Frankly, I’m a bit amazed that the NSA and FBI have their shit together enough to be consistently doing what they should be doing with the vast big-data stream of electronic communication. For us, now — years into this war-footing and this legal dynamic — to loudly proclaim our indignation at the maintenance of an essential and comprehensive investigative database while at the same time insisting on a proactive response to the inevitable attempts at terrorism is as childish as it is obtuse. We want cake, we want to eat it, and we want to stay skinny and never puke up a thing. Of course we do.

When the Guardian, or the Washington Post or the New York Times editorial board — which displayed an astonishing ignorance of the realities of modern electronic surveillance in its quick, shallow wade into this non-controversy — are able to cite the misuse of the data for reasons other than the interception of terrorist communication, or to show that Americans actually had their communications monitored without sufficient probable cause and judicial review and approval of that monitoring, then we will have ourselves a nice, workable scandal. It can certainly happen, and given that the tension between national security and privacy is certain and constant, it probably will happen at points. And in fairness, having the FISA courts rulings so hidden from citizen review, makes even the discovery of such misuse problematic. The internal review of that court’s rulings needs to be somehow aggressive and independent, while still preserving national security secrets. That’s very tricky.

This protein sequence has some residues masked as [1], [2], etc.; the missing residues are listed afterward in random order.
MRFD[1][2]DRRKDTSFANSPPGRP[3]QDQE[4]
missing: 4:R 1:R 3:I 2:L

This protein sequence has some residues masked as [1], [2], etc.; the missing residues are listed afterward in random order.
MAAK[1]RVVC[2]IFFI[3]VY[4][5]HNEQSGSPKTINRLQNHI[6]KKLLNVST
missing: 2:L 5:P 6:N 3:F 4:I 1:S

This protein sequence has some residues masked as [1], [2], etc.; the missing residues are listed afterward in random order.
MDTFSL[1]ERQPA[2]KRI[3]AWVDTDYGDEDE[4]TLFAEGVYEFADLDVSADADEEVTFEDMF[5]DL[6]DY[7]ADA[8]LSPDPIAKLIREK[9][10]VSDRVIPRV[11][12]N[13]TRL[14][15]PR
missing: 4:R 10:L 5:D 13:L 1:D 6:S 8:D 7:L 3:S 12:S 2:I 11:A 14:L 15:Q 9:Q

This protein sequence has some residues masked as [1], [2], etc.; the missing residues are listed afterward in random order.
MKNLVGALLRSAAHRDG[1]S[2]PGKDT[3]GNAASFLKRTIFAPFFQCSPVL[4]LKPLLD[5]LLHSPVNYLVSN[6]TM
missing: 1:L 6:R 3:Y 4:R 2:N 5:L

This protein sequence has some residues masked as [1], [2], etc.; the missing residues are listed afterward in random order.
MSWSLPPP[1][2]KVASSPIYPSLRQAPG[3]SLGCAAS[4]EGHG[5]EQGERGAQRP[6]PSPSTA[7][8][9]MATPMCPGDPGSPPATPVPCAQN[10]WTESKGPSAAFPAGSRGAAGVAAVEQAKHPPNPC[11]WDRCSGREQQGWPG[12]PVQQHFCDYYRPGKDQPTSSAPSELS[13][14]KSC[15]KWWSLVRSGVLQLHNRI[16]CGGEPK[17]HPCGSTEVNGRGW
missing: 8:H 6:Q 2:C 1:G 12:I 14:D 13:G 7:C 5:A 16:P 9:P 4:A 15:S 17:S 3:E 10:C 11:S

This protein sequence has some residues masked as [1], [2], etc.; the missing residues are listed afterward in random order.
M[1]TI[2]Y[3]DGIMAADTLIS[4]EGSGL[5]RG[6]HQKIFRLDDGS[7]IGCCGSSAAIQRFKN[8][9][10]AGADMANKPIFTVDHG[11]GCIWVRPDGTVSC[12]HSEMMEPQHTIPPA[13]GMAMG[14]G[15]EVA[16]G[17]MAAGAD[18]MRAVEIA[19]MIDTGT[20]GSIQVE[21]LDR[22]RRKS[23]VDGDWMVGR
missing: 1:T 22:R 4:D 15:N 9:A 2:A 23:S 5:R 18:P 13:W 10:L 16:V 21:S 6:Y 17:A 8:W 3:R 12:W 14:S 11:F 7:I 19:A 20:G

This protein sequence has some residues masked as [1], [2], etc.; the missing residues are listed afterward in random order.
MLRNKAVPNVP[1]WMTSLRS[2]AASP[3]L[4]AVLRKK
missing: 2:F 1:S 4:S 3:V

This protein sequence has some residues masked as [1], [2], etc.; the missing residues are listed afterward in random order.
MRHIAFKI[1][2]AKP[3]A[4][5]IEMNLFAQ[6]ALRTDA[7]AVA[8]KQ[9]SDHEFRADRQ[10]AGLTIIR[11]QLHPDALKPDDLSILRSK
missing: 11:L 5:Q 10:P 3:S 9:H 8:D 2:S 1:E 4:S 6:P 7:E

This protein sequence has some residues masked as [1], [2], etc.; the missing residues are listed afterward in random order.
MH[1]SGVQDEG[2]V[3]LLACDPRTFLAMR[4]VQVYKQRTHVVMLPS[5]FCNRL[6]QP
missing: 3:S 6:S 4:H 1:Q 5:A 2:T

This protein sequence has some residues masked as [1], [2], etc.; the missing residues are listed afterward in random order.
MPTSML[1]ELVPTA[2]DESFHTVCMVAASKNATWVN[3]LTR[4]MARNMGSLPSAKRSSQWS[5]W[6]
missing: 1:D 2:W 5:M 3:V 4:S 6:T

But this? Please. This is bullshit.

In Baltimore thirty years ago, after the detectives figured out which pay phones were dialing pagers, and then did all the requisite background checks and surveillance to identify the drug suspects, they finally went to a judge and asked for a wiretap on several pay phones. The judge looked at the police work and said, okay, you can record calls off those public pay phones, but only if you have someone watching the phones to ensure that your suspects are making the calls and not ordinary citizens. And if you make a mistake and record a non-drug-involved call, you will of course “minimize” the call and cease recording.